Humans possess an unparalleled capacity to learn socially from others with extraordinary fidelity. This capacity has given rise to complex, cumulative culture. And cumulative culture, in turn, has been essential for the success humans have enjoyed in recent evolutionary history. Unsurprisingly, then, social learning receives centre-stage attention in evolutionary anthropology and related evolutionary sciences. Important, but unanswered questions include: What social learning strategies do people employ in everyday life?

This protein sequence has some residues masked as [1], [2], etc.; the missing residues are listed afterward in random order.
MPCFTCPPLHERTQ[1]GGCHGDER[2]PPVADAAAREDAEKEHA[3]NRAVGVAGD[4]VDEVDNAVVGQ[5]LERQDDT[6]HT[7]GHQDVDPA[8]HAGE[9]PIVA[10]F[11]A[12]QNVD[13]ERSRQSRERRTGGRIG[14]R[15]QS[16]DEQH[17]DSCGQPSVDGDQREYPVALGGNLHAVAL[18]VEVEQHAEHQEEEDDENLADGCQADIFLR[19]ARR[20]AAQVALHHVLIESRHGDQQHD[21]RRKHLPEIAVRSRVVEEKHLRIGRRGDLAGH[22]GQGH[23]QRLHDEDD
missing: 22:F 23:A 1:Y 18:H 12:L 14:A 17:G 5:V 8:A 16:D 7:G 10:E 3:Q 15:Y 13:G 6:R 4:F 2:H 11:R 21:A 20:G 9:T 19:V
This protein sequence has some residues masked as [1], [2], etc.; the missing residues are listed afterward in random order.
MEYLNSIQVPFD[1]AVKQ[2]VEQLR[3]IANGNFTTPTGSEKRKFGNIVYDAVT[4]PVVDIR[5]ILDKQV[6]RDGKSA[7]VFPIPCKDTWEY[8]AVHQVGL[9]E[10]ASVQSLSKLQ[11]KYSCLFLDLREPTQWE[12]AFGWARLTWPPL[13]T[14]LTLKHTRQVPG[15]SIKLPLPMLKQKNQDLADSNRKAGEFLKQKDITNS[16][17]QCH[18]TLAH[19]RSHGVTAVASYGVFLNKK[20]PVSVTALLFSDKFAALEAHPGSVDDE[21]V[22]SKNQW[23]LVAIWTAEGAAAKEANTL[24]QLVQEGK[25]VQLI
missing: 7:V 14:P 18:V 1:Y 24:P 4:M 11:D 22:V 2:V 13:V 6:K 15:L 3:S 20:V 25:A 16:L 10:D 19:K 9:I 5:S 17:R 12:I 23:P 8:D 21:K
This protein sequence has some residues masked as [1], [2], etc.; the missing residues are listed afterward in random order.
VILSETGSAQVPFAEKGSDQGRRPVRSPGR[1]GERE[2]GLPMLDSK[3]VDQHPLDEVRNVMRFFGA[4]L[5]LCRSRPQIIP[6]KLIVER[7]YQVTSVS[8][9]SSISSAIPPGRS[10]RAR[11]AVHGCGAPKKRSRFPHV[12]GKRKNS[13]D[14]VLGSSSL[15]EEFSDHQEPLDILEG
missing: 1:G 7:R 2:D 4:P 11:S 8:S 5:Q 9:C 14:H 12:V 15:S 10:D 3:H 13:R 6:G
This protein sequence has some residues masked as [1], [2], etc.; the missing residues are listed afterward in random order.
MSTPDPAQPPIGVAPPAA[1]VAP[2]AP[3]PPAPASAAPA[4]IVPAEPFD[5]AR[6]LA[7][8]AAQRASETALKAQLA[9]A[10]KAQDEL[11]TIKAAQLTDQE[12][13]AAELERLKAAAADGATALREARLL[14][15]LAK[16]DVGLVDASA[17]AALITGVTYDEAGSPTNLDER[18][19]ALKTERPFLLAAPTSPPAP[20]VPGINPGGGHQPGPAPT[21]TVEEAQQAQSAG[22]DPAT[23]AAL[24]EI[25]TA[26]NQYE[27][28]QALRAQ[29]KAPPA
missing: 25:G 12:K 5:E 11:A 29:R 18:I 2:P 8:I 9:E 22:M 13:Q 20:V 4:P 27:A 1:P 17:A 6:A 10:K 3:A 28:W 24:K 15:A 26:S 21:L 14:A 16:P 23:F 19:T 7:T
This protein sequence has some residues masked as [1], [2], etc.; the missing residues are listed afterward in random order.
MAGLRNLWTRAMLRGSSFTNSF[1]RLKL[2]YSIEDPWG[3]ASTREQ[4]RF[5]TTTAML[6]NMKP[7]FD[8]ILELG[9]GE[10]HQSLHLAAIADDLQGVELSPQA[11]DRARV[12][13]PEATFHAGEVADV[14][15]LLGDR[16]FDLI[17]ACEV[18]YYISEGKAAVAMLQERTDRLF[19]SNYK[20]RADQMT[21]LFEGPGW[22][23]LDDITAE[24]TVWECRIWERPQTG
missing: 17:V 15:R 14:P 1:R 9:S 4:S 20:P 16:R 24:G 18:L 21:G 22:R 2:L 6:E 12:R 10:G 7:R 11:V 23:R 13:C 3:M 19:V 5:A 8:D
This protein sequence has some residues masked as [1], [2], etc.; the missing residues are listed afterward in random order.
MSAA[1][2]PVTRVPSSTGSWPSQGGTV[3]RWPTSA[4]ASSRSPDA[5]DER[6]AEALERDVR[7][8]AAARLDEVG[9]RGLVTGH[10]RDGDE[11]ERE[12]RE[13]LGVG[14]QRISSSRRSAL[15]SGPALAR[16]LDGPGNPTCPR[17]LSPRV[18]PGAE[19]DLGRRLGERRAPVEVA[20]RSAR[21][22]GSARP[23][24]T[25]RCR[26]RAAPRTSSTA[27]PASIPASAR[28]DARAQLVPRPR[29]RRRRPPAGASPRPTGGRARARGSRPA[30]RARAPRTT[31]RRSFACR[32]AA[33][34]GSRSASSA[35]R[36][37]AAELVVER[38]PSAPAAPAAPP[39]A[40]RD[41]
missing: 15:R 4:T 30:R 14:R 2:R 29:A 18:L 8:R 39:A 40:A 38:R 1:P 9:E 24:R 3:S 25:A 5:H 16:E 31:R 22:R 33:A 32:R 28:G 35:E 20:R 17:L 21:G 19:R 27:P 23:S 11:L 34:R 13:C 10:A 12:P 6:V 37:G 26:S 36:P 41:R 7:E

Moreover, do individuals differ in the social learning strategies they use? And if they do, what explains those differences, both at the proximate and the ultimate level? Does strategy-use, for example, differ as a function of learners’ demographics, their life-history strategies, basic personality traits, the cultural context, or historical/generational trends?
- PhD in evolutionary anthropology or related evolutionary sciences, such as behavioural ecology, evolutionary biology, or evolutionary psychology.
- Keen interests in social learning, experience sampling methodology/ ambulatory assessment, and personality and, ideally, expertise in (some of) those areas.